smack them over the head with the heaviest possible nearby objectinform the staff and receive the word of Godintervention that should enlighten them, if we're lucky. If not, then there's a good chance that there will be some head-chewing, and you're not obligated to RP with someone you don't want to RP with.
Is this why no one wants to RP with me?
No, because no one likes you. Yes.
That depends. If you're not one of the xat-members, meaning you don't go on the xat, you probably find a harder time finding RP partners. To remedy this, we have a "wanna RP" thread. You're also free to PM members you would like to RP with, join open threads, or start your own. There's not gonna be anyone lining up to RP with you if you don't make an effort yourself.
But if you ARE playing a Sue, then we would recommend a rewrite of the character you are playing. Be it personality-wise, or history-wise, or anything else-wise, a lot of characters can be fixed with a simple rewrite.
So what types of things should I avoid so I don't make a Sue to begin with?
I can tell you in one word: Cliches.
Think about it. What do you see the most in fandoms? Dual wields, scythes, guns, wolves, dragons... Try to be more original. It's ok to have a wolf or a fox for a zanpakuto spirit, but it's better to come up with something underused, like a horse, or a deer.
Don't pair up your characters with canons, or think "hey, I want to play this character but it's taken, so I'll do this instead!"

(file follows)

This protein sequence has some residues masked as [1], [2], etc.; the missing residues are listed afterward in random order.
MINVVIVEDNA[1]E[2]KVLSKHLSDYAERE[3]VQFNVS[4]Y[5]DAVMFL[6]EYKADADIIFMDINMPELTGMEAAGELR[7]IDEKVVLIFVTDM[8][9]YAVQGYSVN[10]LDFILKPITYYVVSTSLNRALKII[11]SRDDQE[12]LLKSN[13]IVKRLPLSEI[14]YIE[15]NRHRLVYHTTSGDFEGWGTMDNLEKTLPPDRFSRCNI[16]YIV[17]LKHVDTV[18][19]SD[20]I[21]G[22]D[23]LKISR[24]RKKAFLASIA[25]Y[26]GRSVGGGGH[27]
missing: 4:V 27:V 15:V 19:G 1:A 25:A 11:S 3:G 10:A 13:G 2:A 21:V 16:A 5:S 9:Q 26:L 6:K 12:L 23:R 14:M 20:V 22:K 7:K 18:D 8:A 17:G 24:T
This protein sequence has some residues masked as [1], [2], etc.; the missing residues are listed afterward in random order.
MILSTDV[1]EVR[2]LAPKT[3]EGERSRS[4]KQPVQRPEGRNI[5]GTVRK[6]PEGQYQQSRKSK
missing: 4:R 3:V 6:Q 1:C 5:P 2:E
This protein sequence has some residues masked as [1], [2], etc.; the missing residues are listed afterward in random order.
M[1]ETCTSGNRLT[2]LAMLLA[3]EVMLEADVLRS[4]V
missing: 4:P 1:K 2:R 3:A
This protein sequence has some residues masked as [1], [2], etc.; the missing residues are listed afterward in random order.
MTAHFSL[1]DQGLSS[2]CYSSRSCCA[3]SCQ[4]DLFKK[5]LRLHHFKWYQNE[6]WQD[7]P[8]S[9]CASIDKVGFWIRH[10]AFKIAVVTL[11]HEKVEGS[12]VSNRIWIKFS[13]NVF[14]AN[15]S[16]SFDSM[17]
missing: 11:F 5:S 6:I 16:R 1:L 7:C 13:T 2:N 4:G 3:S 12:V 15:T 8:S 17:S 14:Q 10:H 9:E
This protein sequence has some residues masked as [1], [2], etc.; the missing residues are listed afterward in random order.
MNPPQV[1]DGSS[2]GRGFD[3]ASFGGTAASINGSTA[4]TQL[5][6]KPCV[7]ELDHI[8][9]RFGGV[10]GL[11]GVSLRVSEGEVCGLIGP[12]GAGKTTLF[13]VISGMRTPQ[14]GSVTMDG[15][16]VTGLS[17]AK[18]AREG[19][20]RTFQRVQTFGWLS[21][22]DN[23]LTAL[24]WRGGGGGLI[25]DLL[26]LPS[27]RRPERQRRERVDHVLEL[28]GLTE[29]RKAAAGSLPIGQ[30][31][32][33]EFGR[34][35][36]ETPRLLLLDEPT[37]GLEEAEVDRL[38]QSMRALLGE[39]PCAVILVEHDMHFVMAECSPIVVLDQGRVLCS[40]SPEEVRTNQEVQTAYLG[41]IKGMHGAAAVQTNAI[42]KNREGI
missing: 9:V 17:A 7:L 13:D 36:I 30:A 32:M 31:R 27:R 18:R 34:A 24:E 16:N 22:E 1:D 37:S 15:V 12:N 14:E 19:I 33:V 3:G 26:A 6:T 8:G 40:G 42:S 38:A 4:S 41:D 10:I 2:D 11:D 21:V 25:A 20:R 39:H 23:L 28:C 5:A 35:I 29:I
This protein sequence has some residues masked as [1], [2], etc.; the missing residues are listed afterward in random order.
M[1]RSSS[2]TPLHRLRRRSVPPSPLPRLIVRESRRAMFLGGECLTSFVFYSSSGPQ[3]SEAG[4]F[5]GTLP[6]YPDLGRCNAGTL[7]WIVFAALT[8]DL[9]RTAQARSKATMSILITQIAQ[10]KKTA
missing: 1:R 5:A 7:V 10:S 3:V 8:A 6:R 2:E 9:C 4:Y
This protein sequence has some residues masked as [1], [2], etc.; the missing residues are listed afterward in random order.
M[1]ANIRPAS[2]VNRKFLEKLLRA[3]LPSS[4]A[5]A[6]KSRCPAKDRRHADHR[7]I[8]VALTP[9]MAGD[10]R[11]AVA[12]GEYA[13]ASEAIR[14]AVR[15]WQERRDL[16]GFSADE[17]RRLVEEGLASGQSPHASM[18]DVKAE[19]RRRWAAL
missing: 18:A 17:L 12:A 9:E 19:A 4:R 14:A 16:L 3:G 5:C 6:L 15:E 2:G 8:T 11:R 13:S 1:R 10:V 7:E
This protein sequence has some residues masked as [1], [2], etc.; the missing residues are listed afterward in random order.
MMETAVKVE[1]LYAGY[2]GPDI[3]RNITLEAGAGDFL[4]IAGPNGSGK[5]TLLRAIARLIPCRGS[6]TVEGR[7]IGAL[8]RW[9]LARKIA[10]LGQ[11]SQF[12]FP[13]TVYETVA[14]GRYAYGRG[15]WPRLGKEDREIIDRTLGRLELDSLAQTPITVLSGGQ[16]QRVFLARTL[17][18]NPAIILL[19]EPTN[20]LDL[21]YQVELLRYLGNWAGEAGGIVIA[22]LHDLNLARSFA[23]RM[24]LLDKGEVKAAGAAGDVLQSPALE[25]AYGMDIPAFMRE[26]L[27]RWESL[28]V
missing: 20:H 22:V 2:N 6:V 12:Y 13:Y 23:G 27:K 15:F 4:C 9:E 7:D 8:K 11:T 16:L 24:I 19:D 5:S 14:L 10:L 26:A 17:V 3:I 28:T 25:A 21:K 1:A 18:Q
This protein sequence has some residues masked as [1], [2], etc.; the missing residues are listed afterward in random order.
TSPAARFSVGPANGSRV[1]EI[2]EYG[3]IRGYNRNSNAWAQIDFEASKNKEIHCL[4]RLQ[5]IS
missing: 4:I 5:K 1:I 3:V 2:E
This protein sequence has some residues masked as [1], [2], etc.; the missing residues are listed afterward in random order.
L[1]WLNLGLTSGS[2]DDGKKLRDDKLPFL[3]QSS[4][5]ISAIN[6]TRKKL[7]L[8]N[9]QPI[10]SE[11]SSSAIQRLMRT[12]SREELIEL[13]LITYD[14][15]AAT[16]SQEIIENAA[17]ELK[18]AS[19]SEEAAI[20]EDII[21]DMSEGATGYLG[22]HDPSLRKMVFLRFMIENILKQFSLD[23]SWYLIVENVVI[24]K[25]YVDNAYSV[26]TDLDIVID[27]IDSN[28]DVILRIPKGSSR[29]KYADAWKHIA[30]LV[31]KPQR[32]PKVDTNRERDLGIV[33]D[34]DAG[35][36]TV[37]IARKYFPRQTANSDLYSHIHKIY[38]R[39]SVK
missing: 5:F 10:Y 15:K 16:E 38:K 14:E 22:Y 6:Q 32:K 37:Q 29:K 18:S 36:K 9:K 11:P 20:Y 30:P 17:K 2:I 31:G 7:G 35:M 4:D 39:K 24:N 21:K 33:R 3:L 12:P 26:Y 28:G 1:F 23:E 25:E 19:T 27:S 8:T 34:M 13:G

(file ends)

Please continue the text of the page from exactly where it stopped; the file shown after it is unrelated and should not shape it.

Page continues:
But that's a lot of stuff to keep in mind.
That's not a question either.
But in any case, you don't have to avoid everything like the plague, just a few key points (such as canon-copies and canon-wannabes and filler-girlfriends). It's ok to have some Sue traits. For example, Harry Potter is orphaned, forced to live with his mean aunt and uncle, grows up alienated, finds out that he's a freaking wizard with an inheritance, and is a talented one at that. Is he a Sue? No, because he's written believably, he fails now and again. He is flawed, and imperfect, as are the other characters in the series. If you haven't read Harry Potter, there are other examples, such as any character with believable development.
So it's ok to have a few Sue traits, as they are merely symptoms, rather than the disease. But when you start getting fourties or more on the Sue litmus test, there's a big problem.
Wow, thanks! You just spent twenty/thirty/fourty/fifty or more minutes of my time explaining that to me!
Wow, you actually read my guide! We're equally impressed.